Now back in Japan he continued on as H as his high flying style had become something he disliked personally, particularly the pain it caused him, but he was also smart enough to know the fans wanted to see Hayabusa and his dangerously high flying style, so in July 2000, just a couple of months after his E3 appearance, the H gimmick was retired for good. Despite publicly disparaging the style and how it evolved years later, he would continue to give the fans what they wanted and he did, until…that day.
Now, just 3 days beforehand, he had set up a match against Genichiro Tenryu at the rebuilding AJPW show, a match we all wish we could have seen, as attempting an Asai Moonsault his foot slipped, he cracked his 4 and 5 Vertebrae, giving him the possibility of being paralyzed from the neck down for the rest of his life. Thankfully after heart surgery he regained feeling in his fingers, and eventually he would be able to walk again with assistance of a cane years later. After the loss of it’s top star FMW was doomed, and just 5 months later the company he gave his body for and loved his whole career closed for good. He made his first public steps in 2002, a year after his accident and was heavily involved with FMW offshoot WMF before starting a career in music. Sadly in 2004 his personal life took another hit as his wife divorced him, not due to foul play but the stress caused by his paralysis. He loved his family and kept in touch continually, showing his honor and big heart outside the ring as well as inside it. His singing career was overall more successful than you might think, with 5 albums and once playing a Budokan Hall show in front of nearly 8000 people. He never gave up hope and preparation to return to the ring, all the way to his last day, Shin-FMW and Onita hoping for one last return of the Phoenix. At one point writing that he is very grateful for his life he had, even needing a cane, as even though he went through great struggles, he also appreciated life more after his accident.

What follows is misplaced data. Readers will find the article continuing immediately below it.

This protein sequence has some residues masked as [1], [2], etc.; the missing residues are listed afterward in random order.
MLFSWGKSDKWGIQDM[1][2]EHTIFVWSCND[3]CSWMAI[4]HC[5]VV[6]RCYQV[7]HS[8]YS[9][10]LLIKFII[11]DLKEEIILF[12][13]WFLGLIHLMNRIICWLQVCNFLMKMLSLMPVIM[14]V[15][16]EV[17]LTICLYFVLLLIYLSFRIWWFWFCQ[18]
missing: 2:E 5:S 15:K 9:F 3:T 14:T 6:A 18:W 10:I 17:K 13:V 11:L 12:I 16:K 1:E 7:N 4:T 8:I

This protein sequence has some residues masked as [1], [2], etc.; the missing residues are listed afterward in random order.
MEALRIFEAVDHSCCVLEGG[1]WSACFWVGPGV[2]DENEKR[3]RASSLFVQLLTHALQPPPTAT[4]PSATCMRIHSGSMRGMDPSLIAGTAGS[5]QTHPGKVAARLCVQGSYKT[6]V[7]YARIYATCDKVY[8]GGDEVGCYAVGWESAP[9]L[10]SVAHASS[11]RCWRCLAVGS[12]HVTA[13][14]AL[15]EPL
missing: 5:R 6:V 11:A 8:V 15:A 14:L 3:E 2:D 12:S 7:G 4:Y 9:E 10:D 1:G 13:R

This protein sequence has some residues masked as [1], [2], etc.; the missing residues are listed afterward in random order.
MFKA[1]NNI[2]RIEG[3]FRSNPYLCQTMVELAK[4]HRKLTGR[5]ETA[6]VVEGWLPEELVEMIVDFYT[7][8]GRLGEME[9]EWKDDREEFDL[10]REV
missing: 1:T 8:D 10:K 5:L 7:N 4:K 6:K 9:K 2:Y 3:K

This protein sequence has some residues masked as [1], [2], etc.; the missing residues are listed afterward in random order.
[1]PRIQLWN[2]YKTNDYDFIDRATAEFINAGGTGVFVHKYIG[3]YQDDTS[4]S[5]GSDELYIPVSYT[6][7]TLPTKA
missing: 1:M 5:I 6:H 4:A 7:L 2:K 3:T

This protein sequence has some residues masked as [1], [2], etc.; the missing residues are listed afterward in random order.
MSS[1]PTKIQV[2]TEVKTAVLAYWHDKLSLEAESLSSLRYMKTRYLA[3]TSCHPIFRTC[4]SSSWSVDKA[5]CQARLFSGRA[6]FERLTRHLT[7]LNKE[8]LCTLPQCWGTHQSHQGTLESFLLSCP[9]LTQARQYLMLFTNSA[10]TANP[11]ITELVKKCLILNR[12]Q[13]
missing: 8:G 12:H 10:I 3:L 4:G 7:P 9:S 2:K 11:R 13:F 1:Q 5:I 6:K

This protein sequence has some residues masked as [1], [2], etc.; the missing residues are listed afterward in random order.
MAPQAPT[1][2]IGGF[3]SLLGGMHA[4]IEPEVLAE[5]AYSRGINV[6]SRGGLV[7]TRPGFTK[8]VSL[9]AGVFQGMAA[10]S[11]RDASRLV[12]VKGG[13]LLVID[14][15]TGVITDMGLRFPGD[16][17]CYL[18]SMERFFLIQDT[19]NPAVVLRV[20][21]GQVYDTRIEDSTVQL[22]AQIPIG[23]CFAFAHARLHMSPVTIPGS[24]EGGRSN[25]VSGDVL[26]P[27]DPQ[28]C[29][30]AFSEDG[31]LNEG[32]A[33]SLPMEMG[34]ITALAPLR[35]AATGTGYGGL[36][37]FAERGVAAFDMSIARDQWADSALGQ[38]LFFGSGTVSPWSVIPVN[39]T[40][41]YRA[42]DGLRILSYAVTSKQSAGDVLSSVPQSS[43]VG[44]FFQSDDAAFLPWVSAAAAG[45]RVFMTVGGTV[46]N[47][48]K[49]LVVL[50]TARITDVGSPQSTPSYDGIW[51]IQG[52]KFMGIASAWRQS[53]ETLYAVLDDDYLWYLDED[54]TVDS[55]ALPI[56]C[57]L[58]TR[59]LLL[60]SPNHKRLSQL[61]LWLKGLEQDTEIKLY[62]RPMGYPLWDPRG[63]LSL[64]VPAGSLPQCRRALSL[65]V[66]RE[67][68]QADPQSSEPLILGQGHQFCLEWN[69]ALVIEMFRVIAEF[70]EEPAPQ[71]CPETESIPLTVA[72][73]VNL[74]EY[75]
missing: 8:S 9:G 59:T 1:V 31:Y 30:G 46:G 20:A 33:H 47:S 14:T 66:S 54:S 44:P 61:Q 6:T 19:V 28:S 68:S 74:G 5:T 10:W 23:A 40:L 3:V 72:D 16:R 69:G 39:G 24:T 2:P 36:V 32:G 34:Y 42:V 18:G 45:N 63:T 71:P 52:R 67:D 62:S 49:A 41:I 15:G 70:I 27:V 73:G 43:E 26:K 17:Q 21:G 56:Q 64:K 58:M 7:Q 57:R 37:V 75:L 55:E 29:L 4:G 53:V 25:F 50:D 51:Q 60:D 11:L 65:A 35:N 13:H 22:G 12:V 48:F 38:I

Hayabusa was an inspirational wrestler and man, and I have to admit I feel sad writing this as this week of has truly been an eye opening experience for me, I very much feel for the fans who followed his whole career. Hayabusa was truly one of the most innovative and influential high flyers around, and outside of the ring even if you aren’t a high flying wrestler, there’s much to take after in his outlook on life and great heart. Most of all, I feel for Hayabusa’s two kids, who struggled with their dad all this time as well as Mr. Gannosuke, who has to be heartbroken after the loss of his college friend who convinced to tag along with him all those years ago. Finally, I’d ask all the good folks that read this to check out some of Hayabusa’s matches and have fun, but like current standout wrestler Isami Kodaka said on twitter, pray for Eiji Ezaki’s soul. Thank you.
R.I.P. Eiji “Hayabusa” Ezaki – 1968-2016